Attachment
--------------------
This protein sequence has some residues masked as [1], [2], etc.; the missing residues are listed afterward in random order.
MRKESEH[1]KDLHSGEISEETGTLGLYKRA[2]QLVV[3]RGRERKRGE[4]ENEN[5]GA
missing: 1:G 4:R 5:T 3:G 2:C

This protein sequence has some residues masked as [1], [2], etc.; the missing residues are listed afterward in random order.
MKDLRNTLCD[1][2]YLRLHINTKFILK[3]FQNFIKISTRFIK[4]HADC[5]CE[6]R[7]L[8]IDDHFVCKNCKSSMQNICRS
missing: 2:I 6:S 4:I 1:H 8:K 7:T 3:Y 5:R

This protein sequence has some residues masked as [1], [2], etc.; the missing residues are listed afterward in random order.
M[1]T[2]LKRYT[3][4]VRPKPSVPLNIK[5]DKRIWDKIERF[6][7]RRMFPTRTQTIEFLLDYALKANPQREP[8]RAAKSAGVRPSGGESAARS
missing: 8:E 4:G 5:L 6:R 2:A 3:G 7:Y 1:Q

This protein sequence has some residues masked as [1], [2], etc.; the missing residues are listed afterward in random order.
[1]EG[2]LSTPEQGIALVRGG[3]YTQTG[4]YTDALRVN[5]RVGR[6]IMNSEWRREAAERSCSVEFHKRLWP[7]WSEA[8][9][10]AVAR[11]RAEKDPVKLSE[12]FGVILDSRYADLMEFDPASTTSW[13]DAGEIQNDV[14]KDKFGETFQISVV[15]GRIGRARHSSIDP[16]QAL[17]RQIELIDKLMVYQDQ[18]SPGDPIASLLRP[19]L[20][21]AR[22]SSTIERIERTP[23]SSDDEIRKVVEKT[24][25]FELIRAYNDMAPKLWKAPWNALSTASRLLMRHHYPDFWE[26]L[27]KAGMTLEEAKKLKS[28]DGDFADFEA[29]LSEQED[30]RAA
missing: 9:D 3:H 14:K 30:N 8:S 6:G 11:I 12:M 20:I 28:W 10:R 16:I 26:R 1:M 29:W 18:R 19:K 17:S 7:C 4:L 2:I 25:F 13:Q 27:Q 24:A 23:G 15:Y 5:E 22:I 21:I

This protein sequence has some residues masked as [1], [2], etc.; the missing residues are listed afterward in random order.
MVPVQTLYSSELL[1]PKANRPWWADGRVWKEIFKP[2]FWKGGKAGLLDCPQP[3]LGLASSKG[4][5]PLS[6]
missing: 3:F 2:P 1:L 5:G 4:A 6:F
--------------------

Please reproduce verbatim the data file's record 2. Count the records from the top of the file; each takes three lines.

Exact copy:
This protein sequence has some residues masked as [1], [2], etc.; the missing residues are listed afterward in random order.
MKDLRNTLCD[1][2]YLRLHINTKFILK[3]FQNFIKISTRFIK[4]HADC[5]CE[6]R[7]L[8]IDDHFVCKNCKSSMQNICRS
missing: 2:I 6:S 4:I 1:H 8:K 7:T 3:Y 5:R